Chicago

Jason Smiekel

It’s not every day that a lawyer is accused of murder for hire. But that’s what happened earlier this month, when Illinois lawyer Jason W. Smiekel was accused of trying to put a hit out on a former client — who also happened to be the ex-husband of Smiekel’s current girlfriend (or fiancée).

Last week, the feds unveiled the indictment against Jason Smiekel (who was originally charged by complaint). At his arraignment last Wednesday, Smiekel pleaded not guilty to seven counts of using interstate facilities in a murder-for-hire scheme.

Since his arrest, we’ve heard from friends and colleagues of Jason Smiekel, 29, who claim that he’s getting a bum rap. They claim that blame for this unfortunate series of events should be located… elsewhere.

“How come no one is talking about his ‘girlfriend’?” asked one reader. “She needs to be questioned as well.”

So, let’s talk about that girlfriend — the one that an ATL tipster described as a “hot hot hot blonde”….

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(And ATL readers come to his defense.)

Chi-Town Courtship Connection

There are many kinds of journalism: investigative, advocacy, tabloid, service… Okay, there are four kinds of journalism we can currently think of. Above the Law’s Courtship Connection is in the service journalism camp. It’s our attempt to help over-worked, under-socialized, but ultimately lovable legal types, both lawyers and law students, to find romance. Or, failing that, inform them through a candid appraisal of a blind first date how they’re going about it all wrong.

So far, we’ve set up a Big Apple bushel’s worth of legal types in the city that never sleeps, and we’ve brought about quite a few political alliances in the nation’s capital. The third season of this series is debuting in Chicago, per readers’ choice.

If the Windy City has left you cold and lonely, and you’re willing and able to put your love life in ATL’s hands, I’ll do my best to set you up with a fellow legal eagle who doesn’t seem like a completely awful human being. If you’ve read past columns, you should know that I’m setting that bar low for a reason.

The survey, plus advice on how to prepare for a blind first date, after the jump…

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In case you haven’t noticed, things have been quiet on the law firm front. And that shouldn’t come as a surprise: it’s August.

Summer associate programs are largely over (although we still want to hear about fun events and offer rates). Many associates and partners are taking vacation (especially if they have children they want to spend time with before school starts again).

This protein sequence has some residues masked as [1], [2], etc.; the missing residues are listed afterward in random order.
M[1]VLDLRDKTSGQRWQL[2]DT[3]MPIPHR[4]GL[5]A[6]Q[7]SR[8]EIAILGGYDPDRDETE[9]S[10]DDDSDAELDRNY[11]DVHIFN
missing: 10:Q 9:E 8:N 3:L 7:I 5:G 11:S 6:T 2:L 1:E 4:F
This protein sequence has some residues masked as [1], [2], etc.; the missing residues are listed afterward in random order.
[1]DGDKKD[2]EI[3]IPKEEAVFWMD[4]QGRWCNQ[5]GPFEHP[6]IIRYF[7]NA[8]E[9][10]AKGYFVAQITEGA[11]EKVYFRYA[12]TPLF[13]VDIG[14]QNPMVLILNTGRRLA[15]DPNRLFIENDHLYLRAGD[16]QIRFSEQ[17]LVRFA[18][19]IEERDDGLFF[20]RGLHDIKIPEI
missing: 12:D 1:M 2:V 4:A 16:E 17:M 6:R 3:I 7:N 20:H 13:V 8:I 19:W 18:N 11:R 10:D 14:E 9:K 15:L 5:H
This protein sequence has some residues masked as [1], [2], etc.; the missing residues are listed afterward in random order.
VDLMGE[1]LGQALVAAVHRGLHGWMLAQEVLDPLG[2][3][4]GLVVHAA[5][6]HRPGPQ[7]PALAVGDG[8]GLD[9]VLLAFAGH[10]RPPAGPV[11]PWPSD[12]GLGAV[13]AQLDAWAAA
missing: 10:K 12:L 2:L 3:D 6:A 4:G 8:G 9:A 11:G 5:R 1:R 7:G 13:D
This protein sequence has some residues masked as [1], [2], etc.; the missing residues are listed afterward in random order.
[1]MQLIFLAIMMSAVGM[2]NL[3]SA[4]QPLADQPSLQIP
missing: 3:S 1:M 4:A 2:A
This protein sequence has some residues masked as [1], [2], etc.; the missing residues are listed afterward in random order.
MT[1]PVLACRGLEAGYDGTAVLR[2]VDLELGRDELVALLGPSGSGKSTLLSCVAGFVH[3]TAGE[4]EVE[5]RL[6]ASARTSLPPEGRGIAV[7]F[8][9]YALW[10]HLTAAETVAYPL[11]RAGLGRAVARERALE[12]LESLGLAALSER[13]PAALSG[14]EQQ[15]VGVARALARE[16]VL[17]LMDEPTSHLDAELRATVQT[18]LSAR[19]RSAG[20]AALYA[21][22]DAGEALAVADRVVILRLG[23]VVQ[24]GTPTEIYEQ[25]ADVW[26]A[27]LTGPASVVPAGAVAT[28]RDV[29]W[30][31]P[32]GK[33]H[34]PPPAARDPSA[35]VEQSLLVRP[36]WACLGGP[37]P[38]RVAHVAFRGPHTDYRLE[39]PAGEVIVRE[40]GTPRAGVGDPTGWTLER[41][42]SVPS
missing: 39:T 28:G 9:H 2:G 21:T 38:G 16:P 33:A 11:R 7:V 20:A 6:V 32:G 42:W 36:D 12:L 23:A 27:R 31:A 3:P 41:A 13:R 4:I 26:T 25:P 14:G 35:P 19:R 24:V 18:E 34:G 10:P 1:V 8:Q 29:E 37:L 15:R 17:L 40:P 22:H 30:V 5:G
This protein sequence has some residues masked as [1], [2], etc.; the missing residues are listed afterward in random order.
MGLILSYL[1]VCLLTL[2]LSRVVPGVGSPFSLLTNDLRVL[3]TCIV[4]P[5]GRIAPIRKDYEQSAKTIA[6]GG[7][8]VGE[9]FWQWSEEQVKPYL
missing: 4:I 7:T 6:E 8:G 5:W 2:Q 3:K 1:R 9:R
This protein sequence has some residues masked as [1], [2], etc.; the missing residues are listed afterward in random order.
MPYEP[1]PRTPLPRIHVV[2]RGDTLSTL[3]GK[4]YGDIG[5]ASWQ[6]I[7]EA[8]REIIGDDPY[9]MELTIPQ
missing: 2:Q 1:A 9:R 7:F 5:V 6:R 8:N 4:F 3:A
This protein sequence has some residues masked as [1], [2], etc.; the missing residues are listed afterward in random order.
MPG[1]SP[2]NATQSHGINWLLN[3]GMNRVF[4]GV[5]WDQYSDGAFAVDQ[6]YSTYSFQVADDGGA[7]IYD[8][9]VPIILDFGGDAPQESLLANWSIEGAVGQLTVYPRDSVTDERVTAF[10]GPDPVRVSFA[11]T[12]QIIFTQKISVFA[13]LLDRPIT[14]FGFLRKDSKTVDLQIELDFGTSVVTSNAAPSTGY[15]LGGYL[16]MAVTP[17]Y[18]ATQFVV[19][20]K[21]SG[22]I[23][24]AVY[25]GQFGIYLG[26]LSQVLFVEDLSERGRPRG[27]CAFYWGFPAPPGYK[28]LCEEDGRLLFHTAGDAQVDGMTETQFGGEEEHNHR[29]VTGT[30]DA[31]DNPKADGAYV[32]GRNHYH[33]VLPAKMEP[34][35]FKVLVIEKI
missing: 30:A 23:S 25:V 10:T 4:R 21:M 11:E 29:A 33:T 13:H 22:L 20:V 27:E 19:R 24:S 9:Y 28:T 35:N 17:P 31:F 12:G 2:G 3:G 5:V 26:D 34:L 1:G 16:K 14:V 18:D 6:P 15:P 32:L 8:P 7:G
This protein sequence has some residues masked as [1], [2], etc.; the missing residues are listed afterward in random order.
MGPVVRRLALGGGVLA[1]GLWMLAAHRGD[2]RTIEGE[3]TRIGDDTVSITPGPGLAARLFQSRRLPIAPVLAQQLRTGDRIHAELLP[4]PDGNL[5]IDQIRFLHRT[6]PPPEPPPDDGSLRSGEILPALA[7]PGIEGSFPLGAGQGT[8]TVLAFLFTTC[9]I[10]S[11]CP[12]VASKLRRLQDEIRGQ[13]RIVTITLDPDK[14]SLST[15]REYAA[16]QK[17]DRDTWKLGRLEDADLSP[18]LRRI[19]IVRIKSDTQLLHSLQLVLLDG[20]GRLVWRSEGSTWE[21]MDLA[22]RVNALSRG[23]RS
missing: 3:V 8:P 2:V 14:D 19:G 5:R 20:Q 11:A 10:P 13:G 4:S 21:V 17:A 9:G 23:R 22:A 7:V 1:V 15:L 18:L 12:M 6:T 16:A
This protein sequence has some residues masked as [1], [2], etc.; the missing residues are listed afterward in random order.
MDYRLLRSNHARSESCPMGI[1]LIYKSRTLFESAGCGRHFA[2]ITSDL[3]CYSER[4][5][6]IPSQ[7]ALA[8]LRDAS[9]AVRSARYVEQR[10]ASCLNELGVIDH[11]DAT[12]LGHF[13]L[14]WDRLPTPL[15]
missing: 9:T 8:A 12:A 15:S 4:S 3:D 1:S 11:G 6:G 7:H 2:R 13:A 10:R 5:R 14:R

On the litigation side, courts are slow because many judges are away. On the corporate side, some deals have been put on hold due to the gyrating stock market and economic uncertainty. We seem to be turning into Europe, where a good chunk of the population takes vacation for a good chunk of August.

But we still have pockets of law firm news to report, here and there. Today’s dispatch comes from Schiff Hardin, which earlier this month announced an associate pay raise….

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Reema Bajaj wins the race to the courthouse.

Today we bring you two tales of Chicago-area lawyers accused of naughtiness. Chicago is a beautiful city in the summer, but some of its attorneys are facing ugly allegations.

Ladies first. What’s going on with Reema Bajaj, the rather attractive Illinois lawyer accused of prostitution? We’ve mentioned Bajaj here and there over the past few weeks, but we haven’t had hard news about her since June. Is her case any closer to resolution?

Apparently so. A plea deal is near, according to the Daily Chronicle, and Bajaj is scheduled back in court on August 31. As you may recall, Reema Bajaj has been charged with two misdemeanors and one felony. If she pleads guilty to just a misdemeanor, can she keep her Illinois law license? Readers, please enlighten us.

Let’s hear more about Reema from one reader who knows her personally — don’t worry, he’s not a customer — and then learn about another twentysomething Chicago lawyer accused of more-serious criminal conduct….

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Last summer, David Van Zandt announced that he was stepping down as dean of Northwestern Law, in order to assume the presidency of the New School here in New York. In the fall, he put his magnificent mansion on the market — for a whopping $4.7 million. (DVZ bought the 6,300-square-foot house, in Chicago’s tony Lincoln Park neighborhood, for $922,550 back in 1996.)

We were impressed. We wrote at the time: “It seems that Dean Van Zandt’s talents extend to real investing as well as academic administration!”

But some commenters were less enthused. Wrote one, “Let’s wait and see how much he actually gets, shall we?” Said a second, “I live in the area…. he will be lucky to get $3.0M.”